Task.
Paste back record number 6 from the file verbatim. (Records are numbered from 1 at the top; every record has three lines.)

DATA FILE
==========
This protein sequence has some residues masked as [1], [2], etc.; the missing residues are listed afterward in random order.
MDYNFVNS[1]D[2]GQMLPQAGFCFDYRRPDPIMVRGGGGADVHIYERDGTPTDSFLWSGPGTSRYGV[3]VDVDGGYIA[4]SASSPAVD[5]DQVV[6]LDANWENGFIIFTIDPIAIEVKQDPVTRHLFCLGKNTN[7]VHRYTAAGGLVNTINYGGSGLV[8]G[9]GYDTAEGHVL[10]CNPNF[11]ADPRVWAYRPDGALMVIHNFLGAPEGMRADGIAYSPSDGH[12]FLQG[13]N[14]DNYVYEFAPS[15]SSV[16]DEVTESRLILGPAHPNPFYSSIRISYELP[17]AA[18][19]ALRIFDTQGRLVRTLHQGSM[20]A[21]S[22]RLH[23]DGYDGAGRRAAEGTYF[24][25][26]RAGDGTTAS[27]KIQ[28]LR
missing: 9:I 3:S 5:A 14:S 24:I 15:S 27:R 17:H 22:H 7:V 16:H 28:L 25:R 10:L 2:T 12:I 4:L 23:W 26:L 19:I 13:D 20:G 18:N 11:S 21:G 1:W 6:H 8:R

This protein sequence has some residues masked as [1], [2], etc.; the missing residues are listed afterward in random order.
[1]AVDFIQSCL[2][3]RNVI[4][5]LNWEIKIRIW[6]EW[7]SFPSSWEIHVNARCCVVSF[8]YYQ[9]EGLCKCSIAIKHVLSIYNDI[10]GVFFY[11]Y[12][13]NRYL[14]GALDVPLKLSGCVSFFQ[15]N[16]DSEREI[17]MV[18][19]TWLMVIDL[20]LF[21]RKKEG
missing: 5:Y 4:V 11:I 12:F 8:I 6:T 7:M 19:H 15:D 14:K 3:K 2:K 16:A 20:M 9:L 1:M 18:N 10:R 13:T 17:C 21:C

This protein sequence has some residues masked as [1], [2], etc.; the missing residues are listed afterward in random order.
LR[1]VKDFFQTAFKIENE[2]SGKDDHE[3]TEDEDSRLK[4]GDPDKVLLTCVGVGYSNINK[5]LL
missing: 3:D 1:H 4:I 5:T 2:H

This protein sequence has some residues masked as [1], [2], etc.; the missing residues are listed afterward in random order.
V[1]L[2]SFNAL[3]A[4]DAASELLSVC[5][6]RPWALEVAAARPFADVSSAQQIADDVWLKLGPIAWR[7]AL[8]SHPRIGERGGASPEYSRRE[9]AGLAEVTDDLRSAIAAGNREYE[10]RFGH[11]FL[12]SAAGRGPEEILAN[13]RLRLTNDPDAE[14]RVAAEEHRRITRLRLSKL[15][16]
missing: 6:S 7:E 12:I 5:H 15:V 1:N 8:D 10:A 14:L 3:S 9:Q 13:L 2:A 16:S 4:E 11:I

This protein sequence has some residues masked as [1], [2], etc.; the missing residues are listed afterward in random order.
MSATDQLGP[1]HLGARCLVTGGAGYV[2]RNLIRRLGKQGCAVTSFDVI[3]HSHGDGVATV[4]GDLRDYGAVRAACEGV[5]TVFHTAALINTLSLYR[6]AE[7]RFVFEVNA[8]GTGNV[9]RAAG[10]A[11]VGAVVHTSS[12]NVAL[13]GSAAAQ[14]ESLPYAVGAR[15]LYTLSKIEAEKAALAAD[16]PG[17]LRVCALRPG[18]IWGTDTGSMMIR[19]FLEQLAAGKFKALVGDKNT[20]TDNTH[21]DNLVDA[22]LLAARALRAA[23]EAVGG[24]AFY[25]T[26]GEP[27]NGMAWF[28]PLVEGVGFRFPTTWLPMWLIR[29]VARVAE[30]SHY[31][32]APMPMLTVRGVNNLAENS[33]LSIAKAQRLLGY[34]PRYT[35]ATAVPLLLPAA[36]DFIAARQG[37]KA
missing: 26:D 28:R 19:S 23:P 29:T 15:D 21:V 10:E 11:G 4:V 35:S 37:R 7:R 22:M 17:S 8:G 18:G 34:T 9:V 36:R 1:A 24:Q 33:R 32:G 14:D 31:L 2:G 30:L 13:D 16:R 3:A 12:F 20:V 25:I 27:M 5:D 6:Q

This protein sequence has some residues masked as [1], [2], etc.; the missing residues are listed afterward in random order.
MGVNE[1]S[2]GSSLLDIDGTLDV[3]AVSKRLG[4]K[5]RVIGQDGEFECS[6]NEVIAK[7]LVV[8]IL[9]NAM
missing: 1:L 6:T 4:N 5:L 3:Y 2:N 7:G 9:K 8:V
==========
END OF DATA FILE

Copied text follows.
This protein sequence has some residues masked as [1], [2], etc.; the missing residues are listed afterward in random order.
MGVNE[1]S[2]GSSLLDIDGTLDV[3]AVSKRLG[4]K[5]RVIGQDGEFECS[6]NEVIAK[7]LVV[8]IL[9]NAM
missing: 1:L 6:T 4:N 5:L 3:Y 2:N 7:G 9:K 8:V